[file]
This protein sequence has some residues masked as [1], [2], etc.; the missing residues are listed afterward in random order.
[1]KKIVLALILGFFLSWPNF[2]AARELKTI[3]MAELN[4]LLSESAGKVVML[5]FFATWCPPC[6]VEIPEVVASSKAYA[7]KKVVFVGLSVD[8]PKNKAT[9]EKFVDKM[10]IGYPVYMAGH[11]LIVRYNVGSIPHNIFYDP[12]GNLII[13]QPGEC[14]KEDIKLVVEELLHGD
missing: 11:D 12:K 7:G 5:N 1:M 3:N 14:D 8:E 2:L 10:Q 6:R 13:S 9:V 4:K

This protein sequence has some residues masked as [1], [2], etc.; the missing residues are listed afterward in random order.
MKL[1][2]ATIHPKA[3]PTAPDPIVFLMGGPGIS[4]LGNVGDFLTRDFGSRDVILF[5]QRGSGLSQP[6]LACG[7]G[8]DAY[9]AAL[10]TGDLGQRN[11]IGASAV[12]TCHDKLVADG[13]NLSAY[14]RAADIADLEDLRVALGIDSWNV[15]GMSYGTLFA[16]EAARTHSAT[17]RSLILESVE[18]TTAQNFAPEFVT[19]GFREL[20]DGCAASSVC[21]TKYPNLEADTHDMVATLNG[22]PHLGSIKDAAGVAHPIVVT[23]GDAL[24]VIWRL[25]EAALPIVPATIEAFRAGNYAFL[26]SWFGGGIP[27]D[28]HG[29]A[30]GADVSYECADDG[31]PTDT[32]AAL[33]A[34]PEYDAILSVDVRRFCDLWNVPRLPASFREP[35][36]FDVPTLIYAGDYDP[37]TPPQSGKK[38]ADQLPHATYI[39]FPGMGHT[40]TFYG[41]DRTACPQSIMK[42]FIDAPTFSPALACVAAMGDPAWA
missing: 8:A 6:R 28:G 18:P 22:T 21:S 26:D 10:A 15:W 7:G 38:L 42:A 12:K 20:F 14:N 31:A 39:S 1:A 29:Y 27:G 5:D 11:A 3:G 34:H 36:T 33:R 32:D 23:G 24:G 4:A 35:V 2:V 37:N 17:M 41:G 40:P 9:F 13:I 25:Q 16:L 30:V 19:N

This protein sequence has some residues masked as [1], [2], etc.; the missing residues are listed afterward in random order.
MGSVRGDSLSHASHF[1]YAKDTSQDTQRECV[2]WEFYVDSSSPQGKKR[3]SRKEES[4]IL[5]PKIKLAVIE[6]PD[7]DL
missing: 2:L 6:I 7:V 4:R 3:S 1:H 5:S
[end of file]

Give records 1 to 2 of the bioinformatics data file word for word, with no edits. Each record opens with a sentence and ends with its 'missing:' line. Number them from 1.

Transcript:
This protein sequence has some residues masked as [1], [2], etc.; the missing residues are listed afterward in random order.
[1]KKIVLALILGFFLSWPNF[2]AARELKTI[3]MAELN[4]LLSESAGKVVML[5]FFATWCPPC[6]VEIPEVVASSKAYA[7]KKVVFVGLSVD[8]PKNKAT[9]EKFVDKM[10]IGYPVYMAGH[11]LIVRYNVGSIPHNIFYDP[12]GNLII[13]QPGEC[14]KEDIKLVVEELLHGD
missing: 11:D 12:K 7:G 5:N 1:M 3:N 14:D 8:E 2:L 10:Q 6:R 13:S 9:V 4:K

This protein sequence has some residues masked as [1], [2], etc.; the missing residues are listed afterward in random order.
MKL[1][2]ATIHPKA[3]PTAPDPIVFLMGGPGIS[4]LGNVGDFLTRDFGSRDVILF[5]QRGSGLSQP[6]LACG[7]G[8]DAY[9]AAL[10]TGDLGQRN[11]IGASAV[12]TCHDKLVADG[13]NLSAY[14]RAADIADLEDLRVALGIDSWNV[15]GMSYGTLFA[16]EAARTHSAT[17]RSLILESVE[18]TTAQNFAPEFVT[19]GFREL[20]DGCAASSVC[21]TKYPNLEADTHDMVATLNG[22]PHLGSIKDAAGVAHPIVVT[23]GDAL[24]VIWRL[25]EAALPIVPATIEAFRAGNYAFL[26]SWFGGGIP[27]D[28]HG[29]A[30]GADVSYECADDG[31]PTDT[32]AAL[33]A[34]PEYDAILSVDVRRFCDLWNVPRLPASFREP[35][36]FDVPTLIYAGDYDP[37]TPPQSGKK[38]ADQLPHATYI[39]FPGMGHT[40]TFYG[41]DRTACPQSIMK[42]FIDAPTFSPALACVAAMGDPAWA
missing: 8:A 6:R 28:G 18:P 22:T 21:S 26:D 10:A 15:W 7:G 38:L 42:A 12:K 20:F 14:N 31:A 39:S 1:A 29:Y 27:G 5:D 11:A 3:G 34:H 36:T 33:R 32:D 23:G 24:G 4:A 35:V 2:V 37:N 17:M 41:G 40:P 9:F 13:I 25:Q 16:L 30:V 19:N